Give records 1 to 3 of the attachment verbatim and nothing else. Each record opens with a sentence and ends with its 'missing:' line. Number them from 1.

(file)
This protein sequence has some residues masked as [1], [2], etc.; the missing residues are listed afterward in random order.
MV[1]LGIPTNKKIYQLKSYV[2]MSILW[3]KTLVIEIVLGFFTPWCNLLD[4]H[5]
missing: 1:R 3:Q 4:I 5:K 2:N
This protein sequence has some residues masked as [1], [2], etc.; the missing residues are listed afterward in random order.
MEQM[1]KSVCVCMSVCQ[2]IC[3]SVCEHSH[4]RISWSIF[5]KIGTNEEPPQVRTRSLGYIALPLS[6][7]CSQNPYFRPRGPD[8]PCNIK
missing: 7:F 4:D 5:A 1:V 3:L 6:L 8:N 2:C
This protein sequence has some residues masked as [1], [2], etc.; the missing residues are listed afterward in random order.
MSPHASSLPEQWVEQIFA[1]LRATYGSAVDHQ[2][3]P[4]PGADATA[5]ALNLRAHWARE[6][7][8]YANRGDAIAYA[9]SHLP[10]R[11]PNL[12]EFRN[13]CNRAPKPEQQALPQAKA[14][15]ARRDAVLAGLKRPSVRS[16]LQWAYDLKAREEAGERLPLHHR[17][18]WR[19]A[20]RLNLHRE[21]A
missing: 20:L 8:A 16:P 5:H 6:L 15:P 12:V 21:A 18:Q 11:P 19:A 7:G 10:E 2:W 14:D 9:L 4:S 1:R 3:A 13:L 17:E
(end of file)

This protein sequence has some residues masked as [1], [2], etc.; the missing residues are listed afterward in random order.
MV[1]LGIPTNKKIYQLKSYV[2]MSILW[3]KTLVIEIVLGFFTPWCNLLD[4]H[5]
missing: 1:R 3:Q 4:I 5:K 2:N
This protein sequence has some residues masked as [1], [2], etc.; the missing residues are listed afterward in random order.
MEQM[1]KSVCVCMSVCQ[2]IC[3]SVCEHSH[4]RISWSIF[5]KIGTNEEPPQVRTRSLGYIALPLS[6][7]CSQNPYFRPRGPD[8]PCNIK
missing: 7:F 4:D 5:A 1:V 3:L 6:L 8:N 2:C
This protein sequence has some residues masked as [1], [2], etc.; the missing residues are listed afterward in random order.
MSPHASSLPEQWVEQIFA[1]LRATYGSAVDHQ[2][3]P[4]PGADATA[5]ALNLRAHWARE[6][7][8]YANRGDAIAYA[9]SHLP[10]R[11]PNL[12]EFRN[13]CNRAPKPEQQALPQAKA[14][15]ARRDAVLAGLKRPSVRS[16]LQWAYDLKAREEAGERLPLHHR[17][18]WR[19]A[20]RLNLHRE[21]A
missing: 20:L 8:A 16:P 5:H 6:L 15:P 12:V 21:A 18:Q 11:P 19:A 7:G 10:E 2:W 14:D 9:L 4:S 1:R 3:A 13:L 17:E